To understand how these structures form and evolve, we simulated multi-layer, homoepitaxial growth on Al(110) and Ag(110) using ab initio kinetic Monte Carlo (KMC) simulations. In these simulations, we use the three-dimensional anisotropic bond-breaking model  to obtain the rates for atom diffusion. The energetic inputs to this model are obtained with first-principles, total-energy, density-functional theory calculations using VASP. At the high temperatures, where nano-huts form, the KMC simulations are slow because the diffusion of isolated adatoms is a very fast process. To tackle this problem, we developed a KMC method in which isolated adatoms are allowed to make multiple moves in one step. We achieve high efficiency with this algorithm and we are able to explore very high temperatures on large simulation lattices. We uncover a variety of interesting morphologies that depend on the growth temperature. In the low temperature regime we observe that, as the temperature increases, cross-channel <001> ripples, anisotropic mounds and in-channel <110> ripples form. These features are seen experimentally in studies of Ag(110) homoepitaxy . Various dormant processes in the low temperature regime are activated at higher temperatures to form nano-huts up to 50 monolayers high, with well defined and smooth (111) and (100) facets. Such huts are seen experimentally in Al(110) homoepitaxy .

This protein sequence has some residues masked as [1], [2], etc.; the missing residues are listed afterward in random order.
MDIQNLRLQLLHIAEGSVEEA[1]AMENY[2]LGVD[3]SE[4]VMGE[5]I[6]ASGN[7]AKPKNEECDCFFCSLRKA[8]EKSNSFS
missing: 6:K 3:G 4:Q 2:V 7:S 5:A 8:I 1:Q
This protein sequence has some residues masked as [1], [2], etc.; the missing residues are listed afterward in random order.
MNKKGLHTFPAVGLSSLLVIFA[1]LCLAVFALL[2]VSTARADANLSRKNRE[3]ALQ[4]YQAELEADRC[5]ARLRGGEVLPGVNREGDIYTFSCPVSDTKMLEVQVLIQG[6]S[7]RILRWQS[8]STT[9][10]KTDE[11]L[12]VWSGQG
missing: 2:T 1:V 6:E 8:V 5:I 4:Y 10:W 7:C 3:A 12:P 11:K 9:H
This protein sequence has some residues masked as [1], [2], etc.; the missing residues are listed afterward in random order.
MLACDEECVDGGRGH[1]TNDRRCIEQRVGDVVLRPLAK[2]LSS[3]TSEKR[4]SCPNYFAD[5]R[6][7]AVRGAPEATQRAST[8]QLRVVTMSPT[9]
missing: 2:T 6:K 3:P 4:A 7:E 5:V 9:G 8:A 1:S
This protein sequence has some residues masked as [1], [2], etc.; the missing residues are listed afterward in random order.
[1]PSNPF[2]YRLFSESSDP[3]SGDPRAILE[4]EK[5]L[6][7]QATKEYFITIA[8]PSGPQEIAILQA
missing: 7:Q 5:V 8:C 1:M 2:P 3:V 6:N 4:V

By varying the interaction energies and the barriers for various rate processes, we have discerned the factors that determine the hut sizes and aspect ratios, as well as hut self-organization. The insight gained in this study could be employed to achieve selective nano-structure assembly in other growth scenarios.
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